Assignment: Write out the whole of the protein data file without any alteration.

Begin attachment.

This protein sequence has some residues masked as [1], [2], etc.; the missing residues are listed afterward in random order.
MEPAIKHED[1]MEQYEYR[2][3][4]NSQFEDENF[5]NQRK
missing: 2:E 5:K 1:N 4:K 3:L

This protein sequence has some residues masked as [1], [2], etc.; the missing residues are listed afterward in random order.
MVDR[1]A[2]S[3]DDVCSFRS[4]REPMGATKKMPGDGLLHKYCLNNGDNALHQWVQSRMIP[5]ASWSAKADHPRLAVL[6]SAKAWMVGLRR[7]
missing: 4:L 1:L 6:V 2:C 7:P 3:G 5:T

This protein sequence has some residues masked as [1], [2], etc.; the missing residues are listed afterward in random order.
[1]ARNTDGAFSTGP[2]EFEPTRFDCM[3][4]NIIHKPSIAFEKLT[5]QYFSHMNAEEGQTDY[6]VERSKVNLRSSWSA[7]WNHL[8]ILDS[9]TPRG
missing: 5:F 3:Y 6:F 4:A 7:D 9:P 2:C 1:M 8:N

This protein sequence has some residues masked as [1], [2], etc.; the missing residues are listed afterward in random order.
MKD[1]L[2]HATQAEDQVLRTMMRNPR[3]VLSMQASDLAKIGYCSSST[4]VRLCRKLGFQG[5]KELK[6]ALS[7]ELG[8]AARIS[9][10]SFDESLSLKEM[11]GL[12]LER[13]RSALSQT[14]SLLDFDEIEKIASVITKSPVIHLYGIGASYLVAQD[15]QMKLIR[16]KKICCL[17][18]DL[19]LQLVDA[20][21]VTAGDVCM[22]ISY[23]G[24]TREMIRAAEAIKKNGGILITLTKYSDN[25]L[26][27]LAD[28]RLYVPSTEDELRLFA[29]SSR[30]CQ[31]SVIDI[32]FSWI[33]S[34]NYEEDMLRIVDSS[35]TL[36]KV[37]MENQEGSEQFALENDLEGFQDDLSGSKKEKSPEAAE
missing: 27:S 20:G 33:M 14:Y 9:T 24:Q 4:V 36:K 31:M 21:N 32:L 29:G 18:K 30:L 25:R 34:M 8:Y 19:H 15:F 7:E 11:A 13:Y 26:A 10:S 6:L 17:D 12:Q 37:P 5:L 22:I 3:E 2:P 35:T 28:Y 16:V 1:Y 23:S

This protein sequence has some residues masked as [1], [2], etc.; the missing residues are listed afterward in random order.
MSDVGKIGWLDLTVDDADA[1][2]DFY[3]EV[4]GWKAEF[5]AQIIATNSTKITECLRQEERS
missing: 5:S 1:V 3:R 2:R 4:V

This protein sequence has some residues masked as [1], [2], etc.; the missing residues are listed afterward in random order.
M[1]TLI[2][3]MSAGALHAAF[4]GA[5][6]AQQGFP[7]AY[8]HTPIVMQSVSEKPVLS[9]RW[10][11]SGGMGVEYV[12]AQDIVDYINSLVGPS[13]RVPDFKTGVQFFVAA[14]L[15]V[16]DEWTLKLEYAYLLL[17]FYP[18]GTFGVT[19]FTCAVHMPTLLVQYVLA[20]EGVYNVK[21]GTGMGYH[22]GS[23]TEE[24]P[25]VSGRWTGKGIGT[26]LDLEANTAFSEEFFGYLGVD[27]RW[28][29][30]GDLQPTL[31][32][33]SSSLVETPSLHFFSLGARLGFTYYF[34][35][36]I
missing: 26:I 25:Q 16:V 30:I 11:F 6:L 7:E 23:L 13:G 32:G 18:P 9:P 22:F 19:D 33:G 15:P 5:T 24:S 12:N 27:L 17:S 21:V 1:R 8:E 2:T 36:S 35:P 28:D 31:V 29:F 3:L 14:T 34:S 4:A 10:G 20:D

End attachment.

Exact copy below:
This protein sequence has some residues masked as [1], [2], etc.; the missing residues are listed afterward in random order.
MEPAIKHED[1]MEQYEYR[2][3][4]NSQFEDENF[5]NQRK
missing: 2:E 5:K 1:N 4:K 3:L

This protein sequence has some residues masked as [1], [2], etc.; the missing residues are listed afterward in random order.
MVDR[1]A[2]S[3]DDVCSFRS[4]REPMGATKKMPGDGLLHKYCLNNGDNALHQWVQSRMIP[5]ASWSAKADHPRLAVL[6]SAKAWMVGLRR[7]
missing: 4:L 1:L 6:V 2:C 7:P 3:G 5:T

This protein sequence has some residues masked as [1], [2], etc.; the missing residues are listed afterward in random order.
[1]ARNTDGAFSTGP[2]EFEPTRFDCM[3][4]NIIHKPSIAFEKLT[5]QYFSHMNAEEGQTDY[6]VERSKVNLRSSWSA[7]WNHL[8]ILDS[9]TPRG
missing: 5:F 3:Y 6:F 4:A 7:D 9:P 2:C 1:M 8:N

This protein sequence has some residues masked as [1], [2], etc.; the missing residues are listed afterward in random order.
MKD[1]L[2]HATQAEDQVLRTMMRNPR[3]VLSMQASDLAKIGYCSSST[4]VRLCRKLGFQG[5]KELK[6]ALS[7]ELG[8]AARIS[9][10]SFDESLSLKEM[11]GL[12]LER[13]RSALSQT[14]SLLDFDEIEKIASVITKSPVIHLYGIGASYLVAQD[15]QMKLIR[16]KKICCL[17][18]DL[19]LQLVDA[20][21]VTAGDVCM[22]ISY[23]G[24]TREMIRAAEAIKKNGGILITLTKYSDN[25]L[26][27]LAD[28]RLYVPSTEDELRLFA[29]SSR[30]CQ[31]SVIDI[32]FSWI[33]S[34]NYEEDMLRIVDSS[35]TL[36]KV[37]MENQEGSEQFALENDLEGFQDDLSGSKKEKSPEAAE
missing: 27:S 20:G 33:M 14:Y 9:T 24:Q 4:V 36:K 31:M 21:N 32:L 29:G 18:K 30:L 25:R 34:M 8:Y 19:H 15:F 7:E 11:A 13:Y 26:A 10:S 6:L 17:D 12:Q 37:P 5:L 22:I 3:E 2:P 35:T 28:Y 16:V 1:Y 23:S

This protein sequence has some residues masked as [1], [2], etc.; the missing residues are listed afterward in random order.
MSDVGKIGWLDLTVDDADA[1][2]DFY[3]EV[4]GWKAEF[5]AQIIATNSTKITECLRQEERS
missing: 5:S 1:V 3:R 2:R 4:V

This protein sequence has some residues masked as [1], [2], etc.; the missing residues are listed afterward in random order.
M[1]TLI[2][3]MSAGALHAAF[4]GA[5][6]AQQGFP[7]AY[8]HTPIVMQSVSEKPVLS[9]RW[10][11]SGGMGVEYV[12]AQDIVDYINSLVGPS[13]RVPDFKTGVQFFVAA[14]L[15]V[16]DEWTLKLEYAYLLL[17]FYP[18]GTFGVT[19]FTCAVHMPTLLVQYVLA[20]EGVYNVK[21]GTGMGYH[22]GS[23]TEE[24]P[25]VSGRWTGKGIGT[26]LDLEANTAFSEEFFGYLGVD[27]RW[28][29][30]GDLQPTL[31][32][33]SSSLVETPSLHFFSLGARLGFTYYF[34][35][36]I
missing: 26:I 25:Q 16:V 30:I 11:F 6:L 7:E 23:L 13:G 32:G 18:P 9:P 22:F 19:D 33:G 15:P 5:T 24:S 12:N 27:L 17:S 21:V 1:R 8:E 2:T 36:S 35:P 28:D 31:V 29:F 3:L 14:T 34:S 4:A 10:G 20:D